Recognize and accept that it will take time to build anything you are working on. It’s not all going to get done right away. Pick the most important initiatives to push forward — the most important products, the most important services — and focus only on them. You can’t work on everything at once and trying to do it all can lead to burnout and sloppy execution.
As part of our series about the 5 things you need to succeed in the fashion industry, I had the pleasure of interviewing Deeanne Akerson.
Deeanne is the co-founder of Kindred Bravely, a maternity and breastfeeding apparel brand focused on bringing comfort and connection to moms. She didn’t begin her journey as an entrepreneur until after she became a mother. Frustrated with the lack of clothing options for breastfeeding moms, Deeanne started designing her own clothing, and in February 2015, she and her husband, Garret, launched Kindred Bravely. In addition to bringing comfortable clothes to new and expectant moms, Deeanne strives to create a community of moms who support and empower each other, helping them to recognize their inherent value and beauty.
Kindred Bravely won the Shopify Build a Bigger Business Competition in 2017 as one of the eight fastest-growing online retailers on Shopify’s platform. In 2019, Kindred Bravely was named #20 on the Inc. 5000 list of fastest-growing, privately-held US companies.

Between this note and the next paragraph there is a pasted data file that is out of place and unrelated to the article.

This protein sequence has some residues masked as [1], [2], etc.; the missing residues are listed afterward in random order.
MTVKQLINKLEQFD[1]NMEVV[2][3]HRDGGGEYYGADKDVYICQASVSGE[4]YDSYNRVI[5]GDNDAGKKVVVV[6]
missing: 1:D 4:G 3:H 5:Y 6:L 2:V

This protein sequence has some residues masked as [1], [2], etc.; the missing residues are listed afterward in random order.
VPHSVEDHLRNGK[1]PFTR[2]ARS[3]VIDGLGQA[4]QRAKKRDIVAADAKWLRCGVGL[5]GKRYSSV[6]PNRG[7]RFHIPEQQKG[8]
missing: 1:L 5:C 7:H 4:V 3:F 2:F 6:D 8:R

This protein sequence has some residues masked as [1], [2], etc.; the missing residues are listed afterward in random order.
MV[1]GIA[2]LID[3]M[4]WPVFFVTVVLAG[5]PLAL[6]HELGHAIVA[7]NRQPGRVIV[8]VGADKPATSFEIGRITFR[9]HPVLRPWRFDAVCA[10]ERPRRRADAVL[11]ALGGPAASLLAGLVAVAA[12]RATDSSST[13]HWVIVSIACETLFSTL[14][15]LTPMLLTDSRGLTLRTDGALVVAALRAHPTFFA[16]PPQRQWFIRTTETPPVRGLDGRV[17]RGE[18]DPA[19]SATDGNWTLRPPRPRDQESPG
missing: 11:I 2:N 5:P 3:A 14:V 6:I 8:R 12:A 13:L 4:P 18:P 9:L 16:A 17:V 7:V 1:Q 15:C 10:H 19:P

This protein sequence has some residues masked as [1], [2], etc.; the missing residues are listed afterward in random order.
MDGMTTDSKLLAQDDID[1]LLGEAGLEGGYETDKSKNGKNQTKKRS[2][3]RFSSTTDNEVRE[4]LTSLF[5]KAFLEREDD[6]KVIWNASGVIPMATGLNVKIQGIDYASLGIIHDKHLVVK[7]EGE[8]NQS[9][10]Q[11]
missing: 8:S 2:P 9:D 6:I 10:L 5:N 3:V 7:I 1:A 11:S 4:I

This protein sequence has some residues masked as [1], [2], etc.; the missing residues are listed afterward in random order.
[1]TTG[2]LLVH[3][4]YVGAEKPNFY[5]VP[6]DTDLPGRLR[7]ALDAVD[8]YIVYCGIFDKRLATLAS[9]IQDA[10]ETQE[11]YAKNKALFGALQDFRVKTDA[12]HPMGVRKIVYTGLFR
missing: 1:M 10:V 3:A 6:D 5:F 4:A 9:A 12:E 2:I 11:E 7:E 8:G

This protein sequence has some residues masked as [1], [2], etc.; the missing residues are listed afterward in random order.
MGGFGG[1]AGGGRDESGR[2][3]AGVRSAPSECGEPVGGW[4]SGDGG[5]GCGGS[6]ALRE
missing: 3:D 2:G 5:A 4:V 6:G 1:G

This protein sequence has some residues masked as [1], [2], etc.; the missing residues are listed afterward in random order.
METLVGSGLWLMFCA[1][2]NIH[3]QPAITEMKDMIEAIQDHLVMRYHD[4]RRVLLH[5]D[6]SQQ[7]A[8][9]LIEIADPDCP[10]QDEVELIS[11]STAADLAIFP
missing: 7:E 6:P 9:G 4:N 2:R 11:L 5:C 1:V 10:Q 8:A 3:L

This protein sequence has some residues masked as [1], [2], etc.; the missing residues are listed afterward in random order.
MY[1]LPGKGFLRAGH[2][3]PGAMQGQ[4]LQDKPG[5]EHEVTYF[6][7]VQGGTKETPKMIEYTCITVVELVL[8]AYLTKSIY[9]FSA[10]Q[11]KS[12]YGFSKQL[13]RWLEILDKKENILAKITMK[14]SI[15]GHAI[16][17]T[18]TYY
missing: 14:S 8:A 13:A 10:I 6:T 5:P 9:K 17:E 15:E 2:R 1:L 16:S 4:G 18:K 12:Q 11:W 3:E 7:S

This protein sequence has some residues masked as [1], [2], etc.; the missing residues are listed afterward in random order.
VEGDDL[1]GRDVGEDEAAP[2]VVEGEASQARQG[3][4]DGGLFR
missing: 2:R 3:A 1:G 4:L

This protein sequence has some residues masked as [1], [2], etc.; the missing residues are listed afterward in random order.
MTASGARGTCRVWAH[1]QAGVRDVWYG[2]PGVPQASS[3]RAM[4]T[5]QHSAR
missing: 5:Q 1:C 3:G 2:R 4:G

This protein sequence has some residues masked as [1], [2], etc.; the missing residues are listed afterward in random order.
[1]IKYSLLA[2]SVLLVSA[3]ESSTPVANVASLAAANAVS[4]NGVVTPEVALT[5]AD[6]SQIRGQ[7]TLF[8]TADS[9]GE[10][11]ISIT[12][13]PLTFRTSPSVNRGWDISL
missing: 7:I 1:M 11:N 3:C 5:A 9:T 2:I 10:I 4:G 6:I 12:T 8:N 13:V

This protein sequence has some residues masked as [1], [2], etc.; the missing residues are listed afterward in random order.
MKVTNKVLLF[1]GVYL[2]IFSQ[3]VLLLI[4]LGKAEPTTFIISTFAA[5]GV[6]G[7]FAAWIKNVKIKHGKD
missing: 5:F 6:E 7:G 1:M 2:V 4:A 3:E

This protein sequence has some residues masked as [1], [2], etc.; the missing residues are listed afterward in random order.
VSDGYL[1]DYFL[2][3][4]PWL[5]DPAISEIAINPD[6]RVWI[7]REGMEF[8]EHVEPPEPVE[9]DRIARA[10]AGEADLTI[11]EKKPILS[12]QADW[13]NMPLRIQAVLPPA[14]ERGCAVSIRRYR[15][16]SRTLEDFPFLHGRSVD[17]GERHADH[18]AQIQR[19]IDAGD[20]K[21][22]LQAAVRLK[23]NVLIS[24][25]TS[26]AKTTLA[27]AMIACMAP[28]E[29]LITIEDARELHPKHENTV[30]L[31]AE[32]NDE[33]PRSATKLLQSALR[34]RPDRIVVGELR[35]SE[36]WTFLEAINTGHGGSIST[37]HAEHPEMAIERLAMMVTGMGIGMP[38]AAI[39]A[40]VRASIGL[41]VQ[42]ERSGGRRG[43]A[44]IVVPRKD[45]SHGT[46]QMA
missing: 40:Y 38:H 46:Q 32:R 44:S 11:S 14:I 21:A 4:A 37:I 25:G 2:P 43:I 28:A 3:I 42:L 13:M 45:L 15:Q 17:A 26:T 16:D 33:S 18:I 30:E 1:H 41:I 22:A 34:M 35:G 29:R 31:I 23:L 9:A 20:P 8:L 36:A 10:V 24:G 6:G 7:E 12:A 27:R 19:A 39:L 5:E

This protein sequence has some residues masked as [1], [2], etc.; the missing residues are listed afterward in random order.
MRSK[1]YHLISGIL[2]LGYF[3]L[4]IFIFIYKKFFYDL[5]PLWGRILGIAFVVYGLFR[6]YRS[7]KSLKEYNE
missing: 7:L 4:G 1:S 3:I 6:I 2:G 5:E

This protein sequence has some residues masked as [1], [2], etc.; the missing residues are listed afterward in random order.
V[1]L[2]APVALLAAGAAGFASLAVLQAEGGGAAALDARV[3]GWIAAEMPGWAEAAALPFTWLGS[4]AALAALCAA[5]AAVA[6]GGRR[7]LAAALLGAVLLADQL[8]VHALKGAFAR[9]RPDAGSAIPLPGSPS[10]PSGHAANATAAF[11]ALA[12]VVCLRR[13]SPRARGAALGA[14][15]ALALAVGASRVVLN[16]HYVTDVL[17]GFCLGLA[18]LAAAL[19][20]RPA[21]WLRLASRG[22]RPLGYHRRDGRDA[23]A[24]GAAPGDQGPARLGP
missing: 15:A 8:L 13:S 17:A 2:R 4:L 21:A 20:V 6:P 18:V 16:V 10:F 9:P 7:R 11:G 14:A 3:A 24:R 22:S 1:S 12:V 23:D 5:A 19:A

Prior to founding Kindred Bravely, Deeanne was a teacher and mathematician. She graduated summa cum laude from Pacific Union College where she was a member of the varsity volleyball team. She went on to earn her master’s degree in education in 2008, again graduating summa cum laude. When she isn’t busy with family or business, Deeanne loves running, hiking, backpacking, and traveling.
Thank you so much for joining us! Can you tell us a story about what brought you to this specific career path?
As a new mom, I struggled to find clothes that were both functional and stylish. Everything fell into one of two categories: pretty but hopelessly impractical, or functional but super ugly. Since I was sure I couldn’t be the only mom who needed useful, comfortable, and beautiful clothes, I began designing a line of maternity and nursing clothes, and Kindred Bravely was born. At Kindred Bravely, we’re devoted to making life easier for pregnant and nursing moms; with products ranging from breast pads and non-skid socks to nursing bras and pajamas, every piece is created with comfort, beauty, and function in mind.
Can you share the most interesting story that happened to you since you started?
About a year after founding Kindred Bravely, my husband (and co-founder) and I decided to visit our manufacturing partners in China. We’ve always loved traveling, and we were looking forward to the month-long trip with our two sons (then aged 2 and 4). From the usual traveler mishaps (like arriving a day early for a domestic flight from Qingdao to Beijing and taking a long train ride instead) to the struggle of trying to say “I’m a vegetarian” everywhere I ate, the entire trip was filled with unusual experiences, memorable stories, and hospitable people eager to share their country and culture with us.